On Sunday, French voters gave Francois Hollande an outright majority in the national assembly. The French President has already changed the dynamic in Europe, away from an exclusive focus on austerity, towards a commitment to create jobs and growth. Hollande’s success was based, in part, on the fact that he offered a pragmatic response to the crisis, rooted in his social democratic values and tradition. He has pledged to cut France’s deficit by 3 per cent next year and eliminate it by 2017, alongside proposing plans to promote jobs and cut unemployment. These impressive legislative results will strengthen his hand further, both within his party and the country at large, to work to deliver social justice and return the Eurozone’s second largest economy back to economic prosperity.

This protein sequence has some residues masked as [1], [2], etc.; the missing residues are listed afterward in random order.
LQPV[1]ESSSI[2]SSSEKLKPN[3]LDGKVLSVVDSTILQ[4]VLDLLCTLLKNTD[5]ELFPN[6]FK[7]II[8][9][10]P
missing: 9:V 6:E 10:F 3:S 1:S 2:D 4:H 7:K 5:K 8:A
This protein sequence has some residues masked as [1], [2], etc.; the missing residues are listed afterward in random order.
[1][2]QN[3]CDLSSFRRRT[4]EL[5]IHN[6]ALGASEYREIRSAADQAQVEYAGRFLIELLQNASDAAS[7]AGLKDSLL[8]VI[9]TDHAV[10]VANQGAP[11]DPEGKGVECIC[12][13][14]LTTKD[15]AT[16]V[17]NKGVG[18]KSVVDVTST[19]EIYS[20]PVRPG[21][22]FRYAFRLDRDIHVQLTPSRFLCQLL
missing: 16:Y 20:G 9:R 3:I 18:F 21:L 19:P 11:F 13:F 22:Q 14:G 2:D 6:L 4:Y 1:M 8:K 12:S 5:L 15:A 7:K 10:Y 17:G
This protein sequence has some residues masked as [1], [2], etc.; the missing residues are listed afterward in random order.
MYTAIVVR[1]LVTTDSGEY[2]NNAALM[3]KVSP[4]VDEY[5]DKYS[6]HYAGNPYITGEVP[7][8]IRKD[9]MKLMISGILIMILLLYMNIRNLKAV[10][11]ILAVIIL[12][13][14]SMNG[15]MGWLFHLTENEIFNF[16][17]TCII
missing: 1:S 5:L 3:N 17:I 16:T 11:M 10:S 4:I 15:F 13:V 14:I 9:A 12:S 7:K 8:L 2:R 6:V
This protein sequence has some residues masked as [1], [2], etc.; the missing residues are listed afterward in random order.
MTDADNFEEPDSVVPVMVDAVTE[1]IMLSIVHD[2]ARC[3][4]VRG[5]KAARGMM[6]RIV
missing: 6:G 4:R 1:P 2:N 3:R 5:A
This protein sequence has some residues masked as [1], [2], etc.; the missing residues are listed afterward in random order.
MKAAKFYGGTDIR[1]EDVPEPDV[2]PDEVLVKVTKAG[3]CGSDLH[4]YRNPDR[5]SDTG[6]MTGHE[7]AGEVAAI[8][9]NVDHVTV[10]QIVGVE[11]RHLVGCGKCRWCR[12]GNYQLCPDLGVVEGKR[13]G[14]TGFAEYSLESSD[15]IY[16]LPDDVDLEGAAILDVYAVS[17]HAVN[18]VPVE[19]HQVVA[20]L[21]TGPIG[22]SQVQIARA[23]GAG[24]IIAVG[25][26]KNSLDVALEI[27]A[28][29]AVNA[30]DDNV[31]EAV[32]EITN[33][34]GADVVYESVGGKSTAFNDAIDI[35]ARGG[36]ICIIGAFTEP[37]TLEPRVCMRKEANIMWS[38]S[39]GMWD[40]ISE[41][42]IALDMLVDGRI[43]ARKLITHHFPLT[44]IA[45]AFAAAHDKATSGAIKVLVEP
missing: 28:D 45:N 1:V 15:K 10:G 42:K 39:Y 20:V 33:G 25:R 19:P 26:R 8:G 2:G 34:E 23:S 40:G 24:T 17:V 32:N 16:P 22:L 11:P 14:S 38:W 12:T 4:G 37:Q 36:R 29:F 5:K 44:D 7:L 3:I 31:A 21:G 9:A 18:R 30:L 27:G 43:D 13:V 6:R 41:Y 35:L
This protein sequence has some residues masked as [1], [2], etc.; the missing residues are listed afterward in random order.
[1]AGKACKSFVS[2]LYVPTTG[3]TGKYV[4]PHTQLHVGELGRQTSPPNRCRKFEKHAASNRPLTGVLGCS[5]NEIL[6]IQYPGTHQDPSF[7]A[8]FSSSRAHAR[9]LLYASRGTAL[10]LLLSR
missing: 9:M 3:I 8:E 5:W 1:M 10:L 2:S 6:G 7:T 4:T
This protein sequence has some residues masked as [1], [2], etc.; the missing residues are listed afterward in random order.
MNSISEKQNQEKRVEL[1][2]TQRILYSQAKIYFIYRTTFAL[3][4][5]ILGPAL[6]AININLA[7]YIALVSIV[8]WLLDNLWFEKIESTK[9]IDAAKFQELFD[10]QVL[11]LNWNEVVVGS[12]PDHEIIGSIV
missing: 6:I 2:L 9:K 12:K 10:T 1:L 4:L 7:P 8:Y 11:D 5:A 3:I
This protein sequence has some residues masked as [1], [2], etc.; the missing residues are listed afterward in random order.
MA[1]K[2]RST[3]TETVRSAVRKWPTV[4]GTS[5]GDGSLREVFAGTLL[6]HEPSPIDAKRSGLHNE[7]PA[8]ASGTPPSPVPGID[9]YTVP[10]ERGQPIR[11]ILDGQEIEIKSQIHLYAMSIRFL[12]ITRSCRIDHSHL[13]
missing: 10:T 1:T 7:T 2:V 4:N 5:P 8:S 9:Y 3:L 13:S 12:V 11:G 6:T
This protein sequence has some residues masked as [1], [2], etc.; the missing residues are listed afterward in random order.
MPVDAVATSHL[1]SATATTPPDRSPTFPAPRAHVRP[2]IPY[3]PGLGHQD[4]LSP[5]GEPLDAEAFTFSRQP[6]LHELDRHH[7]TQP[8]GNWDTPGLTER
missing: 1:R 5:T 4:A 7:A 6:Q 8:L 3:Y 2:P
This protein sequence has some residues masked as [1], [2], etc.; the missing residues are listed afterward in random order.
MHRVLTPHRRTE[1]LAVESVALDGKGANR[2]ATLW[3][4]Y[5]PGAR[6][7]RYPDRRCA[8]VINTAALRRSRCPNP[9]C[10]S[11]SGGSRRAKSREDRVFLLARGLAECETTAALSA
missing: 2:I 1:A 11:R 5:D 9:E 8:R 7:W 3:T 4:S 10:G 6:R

Emma Reynolds is shadow Europe minister and Labour MP for Wolverhampton North East.
Pushing its growth agenda, Francois Hollande’s government secured an absolute majority in the lower house, giving the Socialists control of almost every political institution. Even if growth is more appealing to voters than budgetary austerity or structural reforms, it is hard to understand where growth will actually come from. Reducing the retirement age for workers, boosting the minimum wage, making labour laws less flexible and increasing tax on risk-takers and corporations will have a negative impact on France’s competitiveness, at a time when its trade deficit is widening (€5.8bn in April). With both Italian and Spanish bonds again under pressure, Hollande’s populist promises will either need to be broken or could push France into turmoil, especially if investors start to doubt his commitment to reduce the budget deficit to 3 per cent by 2013.
Yannick Naud was Mouvement Démocrate candidate for the Third Overseas Constituency of the French Parliament.